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Medical drone makes house calls in the remote mountains of Virginia

The drone industry is celebrating what some are calling its "Kitty Hawk moment"
Drones mark first with medical delivery 02:06

VIRGINIA -- The drone delivery business had what some are calling its "Kitty Hawk moment" on Friday -- in reference to the town made famous by the Wright Brothers when they became the first humans to fly.

In the mountains of central Appalachia, about 3,000 people are flocking to this year's free health care clinic in Wise County, Virginia. Many here come every year because it's the only health care they get.

But this year there's a new guest.

One of the first federally approved delivery by drone. Guided by GPS and using drone drop technology, it brought multiple shipments of prescription drugs that were delivered to about a dozen patients, including Bob and Shirley Woodward.

Tracking the medical drone being tested out in rural Virginia. CBS News

People up in the mountains have a hard time getting their medicines.

"Yeah they do," said Shirley. "They have to drive an hour at least to get to the pharmacy."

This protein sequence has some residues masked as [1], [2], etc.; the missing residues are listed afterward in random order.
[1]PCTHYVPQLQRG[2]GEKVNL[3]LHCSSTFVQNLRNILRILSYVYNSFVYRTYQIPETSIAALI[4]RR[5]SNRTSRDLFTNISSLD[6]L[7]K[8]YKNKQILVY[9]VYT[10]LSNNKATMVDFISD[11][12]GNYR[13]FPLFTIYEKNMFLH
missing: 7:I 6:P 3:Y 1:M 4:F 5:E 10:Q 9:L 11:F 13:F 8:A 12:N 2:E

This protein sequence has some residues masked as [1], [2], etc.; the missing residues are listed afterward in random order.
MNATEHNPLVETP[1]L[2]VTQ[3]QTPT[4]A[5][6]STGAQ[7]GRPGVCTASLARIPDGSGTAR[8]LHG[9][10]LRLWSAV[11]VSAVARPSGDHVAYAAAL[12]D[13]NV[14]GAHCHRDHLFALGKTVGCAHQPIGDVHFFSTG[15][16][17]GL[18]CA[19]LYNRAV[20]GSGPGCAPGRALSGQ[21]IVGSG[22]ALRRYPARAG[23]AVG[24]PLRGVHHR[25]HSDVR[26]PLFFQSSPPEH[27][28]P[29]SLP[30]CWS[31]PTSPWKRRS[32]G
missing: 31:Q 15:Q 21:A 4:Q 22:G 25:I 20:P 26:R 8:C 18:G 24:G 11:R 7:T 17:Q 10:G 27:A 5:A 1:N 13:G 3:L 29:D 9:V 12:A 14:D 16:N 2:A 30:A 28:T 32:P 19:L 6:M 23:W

Friday's deliveries were from an airport only a mile away. It was a demonstration to show what's possible. In the future, the plan is to deliver medicine and medical supplies right to the front door of a remote patient in need.

"The utility of us being able to get a medication out to a patient in these rural mountainous areas would just be tremendous, and it would save lives. I would say it would save lives on a daily basis," said Teresa Gardner, the Executive Director of Health Wagon which organizes the clinic.

Medical drone making deliveries in rural Virginia. CBS News

Stan Brock, founder of Remote Area Medical, which has held hundreds of health clinics around the world, says drones could be invaluable after catastrophic events including major earthquakes.

"The ability to be able to dispatch some life-saving blood for a transfusion from point A to point B in disasters -- it's coming, and we need it," he said.

Stan Brock's prediction is that in less than 10 years drones like this one will be delivering emergency medical supplies all over the world.

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